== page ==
Thomas Luther (born 4 November 1969) is a German chess player and International Grandmaster of chess. In 2000 he was a member of the German team that won the silver medal in the 34th Chess Olympiad in Istanbul.
Childhood and Youth
He started to play chess at the age of four. Even in his childhood days he started to avidly read classic chess literature and learned a lot by himself. 1978 he became a member of the club HSG Medizin Erfurt. 1980, 1981 and 1984 he won the respective East Germany championship for his age class. 1986 he won the 12. GDR youth-championship in correspondence chess. Beginning with 1985 he played for Mikroelektronik Erfurt in the Oberliga, the highest league in the GDR.
1988 he was awarded the title International Master by FIDE. After a series of further successes, among them second places at the GDR championship in Zittau 1989 and in Altensteig 1991 and victories in Andorra 1992, Lenk and Hamburg 1993 and finally his first (all-)German championship 1993 (after a 2–0 victory in the final against Thomas Pähtz he became Grandmaster in 1994.
World- and National Championship Results
1997 Thomas Luther qualified for the world championships in Groningen. In this KO-tournament he won the first round 3.5–2.5 against Lajos Portisch but lost (0.5–1.5) against Vladimir Akopian in round 2.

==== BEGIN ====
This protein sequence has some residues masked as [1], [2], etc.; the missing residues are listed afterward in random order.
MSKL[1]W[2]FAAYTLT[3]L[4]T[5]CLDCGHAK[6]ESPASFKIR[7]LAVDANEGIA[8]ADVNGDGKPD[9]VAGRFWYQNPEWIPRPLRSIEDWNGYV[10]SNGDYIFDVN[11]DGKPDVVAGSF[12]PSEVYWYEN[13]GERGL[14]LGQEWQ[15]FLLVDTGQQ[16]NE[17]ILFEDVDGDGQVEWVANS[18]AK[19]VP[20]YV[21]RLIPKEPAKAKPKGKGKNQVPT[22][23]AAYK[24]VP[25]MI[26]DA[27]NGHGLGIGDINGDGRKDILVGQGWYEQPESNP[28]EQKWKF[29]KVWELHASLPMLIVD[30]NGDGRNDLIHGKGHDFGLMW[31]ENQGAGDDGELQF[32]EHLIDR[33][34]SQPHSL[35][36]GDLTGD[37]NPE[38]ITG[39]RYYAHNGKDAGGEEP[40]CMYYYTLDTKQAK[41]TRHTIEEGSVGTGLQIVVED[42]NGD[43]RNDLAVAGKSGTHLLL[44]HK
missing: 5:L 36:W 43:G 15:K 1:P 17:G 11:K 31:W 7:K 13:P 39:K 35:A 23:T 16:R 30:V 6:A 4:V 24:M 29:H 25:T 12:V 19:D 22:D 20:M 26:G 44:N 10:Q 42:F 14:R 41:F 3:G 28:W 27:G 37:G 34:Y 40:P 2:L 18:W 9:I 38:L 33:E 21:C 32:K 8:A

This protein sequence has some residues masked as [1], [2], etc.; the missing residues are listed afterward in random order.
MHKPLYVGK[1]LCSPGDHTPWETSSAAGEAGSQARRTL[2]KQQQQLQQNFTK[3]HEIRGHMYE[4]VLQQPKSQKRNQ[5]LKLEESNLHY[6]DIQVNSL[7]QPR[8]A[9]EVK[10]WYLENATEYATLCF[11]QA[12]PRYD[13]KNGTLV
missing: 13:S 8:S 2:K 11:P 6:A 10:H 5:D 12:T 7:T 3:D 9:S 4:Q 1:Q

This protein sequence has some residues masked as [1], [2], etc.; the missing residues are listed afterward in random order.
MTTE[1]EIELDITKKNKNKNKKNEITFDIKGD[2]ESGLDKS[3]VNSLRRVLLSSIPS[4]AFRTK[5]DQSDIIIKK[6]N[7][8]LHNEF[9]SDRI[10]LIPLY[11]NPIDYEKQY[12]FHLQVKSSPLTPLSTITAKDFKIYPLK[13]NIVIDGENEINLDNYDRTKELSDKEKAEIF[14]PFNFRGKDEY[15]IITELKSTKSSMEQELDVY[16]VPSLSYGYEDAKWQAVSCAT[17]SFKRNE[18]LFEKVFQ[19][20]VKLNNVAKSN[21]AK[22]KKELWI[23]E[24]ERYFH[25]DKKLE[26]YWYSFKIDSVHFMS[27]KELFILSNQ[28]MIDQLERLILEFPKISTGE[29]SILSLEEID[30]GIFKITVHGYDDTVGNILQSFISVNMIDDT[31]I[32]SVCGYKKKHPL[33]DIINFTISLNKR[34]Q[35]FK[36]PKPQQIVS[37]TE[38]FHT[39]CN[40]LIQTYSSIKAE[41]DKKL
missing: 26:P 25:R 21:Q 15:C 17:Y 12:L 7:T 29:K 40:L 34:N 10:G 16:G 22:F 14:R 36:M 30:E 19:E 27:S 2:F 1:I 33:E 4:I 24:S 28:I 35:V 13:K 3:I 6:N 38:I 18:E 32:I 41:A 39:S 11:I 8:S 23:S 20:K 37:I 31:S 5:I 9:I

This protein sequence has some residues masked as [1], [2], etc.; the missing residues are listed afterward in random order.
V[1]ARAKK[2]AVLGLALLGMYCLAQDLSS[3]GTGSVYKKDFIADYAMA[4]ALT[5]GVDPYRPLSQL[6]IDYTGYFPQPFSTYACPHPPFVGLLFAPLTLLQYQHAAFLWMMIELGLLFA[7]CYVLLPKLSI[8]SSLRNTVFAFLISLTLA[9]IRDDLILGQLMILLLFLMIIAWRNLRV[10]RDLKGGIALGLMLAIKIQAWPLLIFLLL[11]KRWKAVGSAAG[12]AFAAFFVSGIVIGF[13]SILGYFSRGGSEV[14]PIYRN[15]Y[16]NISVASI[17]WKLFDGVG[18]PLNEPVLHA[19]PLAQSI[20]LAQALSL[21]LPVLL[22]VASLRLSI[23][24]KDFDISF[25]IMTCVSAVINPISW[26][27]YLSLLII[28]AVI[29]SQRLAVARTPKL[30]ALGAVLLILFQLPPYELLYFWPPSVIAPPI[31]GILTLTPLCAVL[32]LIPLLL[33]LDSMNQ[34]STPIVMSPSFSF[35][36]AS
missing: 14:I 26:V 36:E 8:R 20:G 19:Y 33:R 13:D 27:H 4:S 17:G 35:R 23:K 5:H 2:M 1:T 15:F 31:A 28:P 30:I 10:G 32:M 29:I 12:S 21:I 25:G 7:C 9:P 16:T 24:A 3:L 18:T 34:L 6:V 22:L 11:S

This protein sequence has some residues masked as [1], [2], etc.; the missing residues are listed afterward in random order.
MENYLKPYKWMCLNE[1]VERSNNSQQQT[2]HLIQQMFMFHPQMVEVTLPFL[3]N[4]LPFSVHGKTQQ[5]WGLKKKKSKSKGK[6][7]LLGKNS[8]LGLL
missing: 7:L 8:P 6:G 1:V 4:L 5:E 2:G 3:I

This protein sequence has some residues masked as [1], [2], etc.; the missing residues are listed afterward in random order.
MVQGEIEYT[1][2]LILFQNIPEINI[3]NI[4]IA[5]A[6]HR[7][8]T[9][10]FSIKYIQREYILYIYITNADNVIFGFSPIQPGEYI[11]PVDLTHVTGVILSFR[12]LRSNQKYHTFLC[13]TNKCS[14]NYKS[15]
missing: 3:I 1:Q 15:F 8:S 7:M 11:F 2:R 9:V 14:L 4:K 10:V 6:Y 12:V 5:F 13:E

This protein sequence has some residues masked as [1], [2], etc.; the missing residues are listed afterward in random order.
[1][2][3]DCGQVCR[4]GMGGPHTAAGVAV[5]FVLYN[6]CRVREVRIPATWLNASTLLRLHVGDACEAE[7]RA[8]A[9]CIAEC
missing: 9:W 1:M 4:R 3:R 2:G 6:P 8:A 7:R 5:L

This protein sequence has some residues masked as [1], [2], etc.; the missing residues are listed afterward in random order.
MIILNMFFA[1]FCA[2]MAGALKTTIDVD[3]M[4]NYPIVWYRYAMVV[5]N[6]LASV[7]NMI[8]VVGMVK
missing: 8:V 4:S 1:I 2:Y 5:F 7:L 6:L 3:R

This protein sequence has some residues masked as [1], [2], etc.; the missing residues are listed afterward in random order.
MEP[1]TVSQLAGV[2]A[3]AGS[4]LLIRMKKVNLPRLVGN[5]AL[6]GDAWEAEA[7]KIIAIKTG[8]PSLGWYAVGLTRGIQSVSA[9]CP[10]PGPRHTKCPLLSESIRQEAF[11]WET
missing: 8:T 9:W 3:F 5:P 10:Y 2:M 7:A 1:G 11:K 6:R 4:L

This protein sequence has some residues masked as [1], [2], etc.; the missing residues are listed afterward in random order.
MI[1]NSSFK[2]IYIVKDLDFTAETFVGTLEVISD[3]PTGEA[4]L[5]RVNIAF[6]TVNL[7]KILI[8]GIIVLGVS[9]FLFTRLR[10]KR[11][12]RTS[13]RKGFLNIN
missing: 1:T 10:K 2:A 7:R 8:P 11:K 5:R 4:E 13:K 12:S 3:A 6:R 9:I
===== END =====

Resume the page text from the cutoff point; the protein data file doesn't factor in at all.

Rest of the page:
German National Team
Between 1998 and 2006 Thomas Luther was often part of the German selection representing Germany in various international team tournaments: in the Olympiads 1998 in Elista (6th place), 2000 in Istanbul (2nd place), 2002 in Bled (14th place) and 2006 in Turin (15th place). He also played for Germany in the World Team Chess Championship of 2001 and the European Team Chess Championship of 2003 in Plovdiv.
Thomas Luther, who suffers from dysmelia played at the 39th Chess Olympiad in Khanty-Mansiysk, 2010 first board for the IPCA (International Physically Disabled Chess Association) and made 6.5 points out of 10.
During his active career he won many international tournaments, i.e. Lippstadt (1994), Hastings (1994), Bissen (1995), Apolda (1994 and 1999), Turin (1996), Cienfuegos (1997), Bad Zwesten (1998), Nova Gorica (2000), Böblingen (2005), Oberwart (2005) and Bad Homburg (2008). In 2009 he won 6th LGA Premium Chess Cup in Nürnberg.
In October 2011 he won the first World Chess Games for Disabled with a perfect score of 7 out of 7.
He is the head of the FIDE Commission on Disabled and played for the IPCA team once. He is also head of the division for competitive chess (Referent für Spitzenschach) in the German chess federation.
Thomas Luther's style is tactically oriented, which makes him a formidable opponent for even the strongest player. The following game is typical where he attacks former Candidate Robert Hübner right out of the opening. The game was played in the penultimate round of the German championship 2002 and laid the ground for Thomas' later winning the title. The comments are based on personal conversations with Thomas Luther himself.
- Robert Hübner (2640) – Thomas Luther (2538)
- (74th German Individual Championship, Saarbrücken, 2002, Round 8)